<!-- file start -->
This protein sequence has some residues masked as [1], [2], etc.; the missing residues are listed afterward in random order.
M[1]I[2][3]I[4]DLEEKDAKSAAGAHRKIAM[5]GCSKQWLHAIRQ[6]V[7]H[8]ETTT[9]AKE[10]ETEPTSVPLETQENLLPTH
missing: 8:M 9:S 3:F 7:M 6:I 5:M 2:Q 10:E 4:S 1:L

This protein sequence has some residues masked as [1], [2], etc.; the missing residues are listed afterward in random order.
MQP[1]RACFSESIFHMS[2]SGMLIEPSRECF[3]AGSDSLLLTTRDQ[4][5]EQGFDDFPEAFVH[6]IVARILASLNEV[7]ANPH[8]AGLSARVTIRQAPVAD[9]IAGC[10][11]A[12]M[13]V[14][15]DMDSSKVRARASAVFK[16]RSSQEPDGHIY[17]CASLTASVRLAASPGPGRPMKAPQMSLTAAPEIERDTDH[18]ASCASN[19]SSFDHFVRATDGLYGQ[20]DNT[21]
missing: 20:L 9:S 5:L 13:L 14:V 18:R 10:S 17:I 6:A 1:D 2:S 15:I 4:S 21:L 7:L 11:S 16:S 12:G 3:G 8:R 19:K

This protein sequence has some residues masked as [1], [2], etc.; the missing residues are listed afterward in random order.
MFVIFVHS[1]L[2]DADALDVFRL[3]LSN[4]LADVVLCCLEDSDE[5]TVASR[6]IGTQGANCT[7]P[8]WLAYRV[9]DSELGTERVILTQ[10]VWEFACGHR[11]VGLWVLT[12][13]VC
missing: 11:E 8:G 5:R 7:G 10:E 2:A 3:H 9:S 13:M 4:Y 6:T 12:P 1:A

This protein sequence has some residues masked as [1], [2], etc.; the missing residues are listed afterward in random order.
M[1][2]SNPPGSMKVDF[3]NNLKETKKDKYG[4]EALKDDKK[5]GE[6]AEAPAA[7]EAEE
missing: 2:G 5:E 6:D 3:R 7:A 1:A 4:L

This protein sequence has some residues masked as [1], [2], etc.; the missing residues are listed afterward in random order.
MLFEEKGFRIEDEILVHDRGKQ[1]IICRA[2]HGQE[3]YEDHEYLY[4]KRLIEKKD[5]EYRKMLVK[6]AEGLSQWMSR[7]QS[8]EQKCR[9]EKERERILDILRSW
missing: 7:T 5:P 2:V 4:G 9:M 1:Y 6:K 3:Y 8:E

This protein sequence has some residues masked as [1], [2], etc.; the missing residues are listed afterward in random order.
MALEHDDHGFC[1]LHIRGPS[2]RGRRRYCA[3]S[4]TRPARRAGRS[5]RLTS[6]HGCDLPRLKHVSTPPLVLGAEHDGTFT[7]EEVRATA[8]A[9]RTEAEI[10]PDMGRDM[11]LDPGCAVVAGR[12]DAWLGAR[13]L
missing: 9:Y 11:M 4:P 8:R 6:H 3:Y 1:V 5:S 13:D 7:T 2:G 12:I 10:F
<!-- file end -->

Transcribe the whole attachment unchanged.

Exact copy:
This protein sequence has some residues masked as [1], [2], etc.; the missing residues are listed afterward in random order.
M[1]I[2][3]I[4]DLEEKDAKSAAGAHRKIAM[5]GCSKQWLHAIRQ[6]V[7]H[8]ETTT[9]AKE[10]ETEPTSVPLETQENLLPTH
missing: 8:M 9:S 3:F 7:M 6:I 5:M 2:Q 10:E 4:S 1:L

This protein sequence has some residues masked as [1], [2], etc.; the missing residues are listed afterward in random order.
MQP[1]RACFSESIFHMS[2]SGMLIEPSRECF[3]AGSDSLLLTTRDQ[4][5]EQGFDDFPEAFVH[6]IVARILASLNEV[7]ANPH[8]AGLSARVTIRQAPVAD[9]IAGC[10][11]A[12]M[13]V[14][15]DMDSSKVRARASAVFK[16]RSSQEPDGHIY[17]CASLTASVRLAASPGPGRPMKAPQMSLTAAPEIERDTDH[18]ASCASN[19]SSFDHFVRATDGLYGQ[20]DNT[21]
missing: 20:L 9:S 5:L 13:L 14:V 18:R 10:S 17:I 6:A 1:D 2:S 15:I 4:S 21:L 7:L 11:S 16:S 12:G 3:G 8:R 19:K

This protein sequence has some residues masked as [1], [2], etc.; the missing residues are listed afterward in random order.
MFVIFVHS[1]L[2]DADALDVFRL[3]LSN[4]LADVVLCCLEDSDE[5]TVASR[6]IGTQGANCT[7]P[8]WLAYRV[9]DSELGTERVILTQ[10]VWEFACGHR[11]VGLWVLT[12][13]VC
missing: 11:E 8:G 5:R 7:G 10:E 2:A 3:H 9:S 13:M 4:Y 6:T 12:P 1:A

This protein sequence has some residues masked as [1], [2], etc.; the missing residues are listed afterward in random order.
M[1][2]SNPPGSMKVDF[3]NNLKETKKDKYG[4]EALKDDKK[5]GE[6]AEAPAA[7]EAEE
missing: 2:G 5:E 6:D 3:R 7:A 1:A 4:L

This protein sequence has some residues masked as [1], [2], etc.; the missing residues are listed afterward in random order.
MLFEEKGFRIEDEILVHDRGKQ[1]IICRA[2]HGQE[3]YEDHEYLY[4]KRLIEKKD[5]EYRKMLVK[6]AEGLSQWMSR[7]QS[8]EQKCR[9]EKERERILDILRSW
missing: 7:T 5:P 2:V 4:G 9:M 1:Y 6:K 3:Y 8:E

This protein sequence has some residues masked as [1], [2], etc.; the missing residues are listed afterward in random order.
MALEHDDHGFC[1]LHIRGPS[2]RGRRRYCA[3]S[4]TRPARRAGRS[5]RLTS[6]HGCDLPRLKHVSTPPLVLGAEHDGTFT[7]EEVRATA[8]A[9]RTEAEI[10]PDMGRDM[11]LDPGCAVVAGR[12]DAWLGAR[13]L
missing: 9:Y 11:M 4:P 8:R 6:H 3:Y 1:V 5:S 13:D 7:T 2:G 12:I 10:F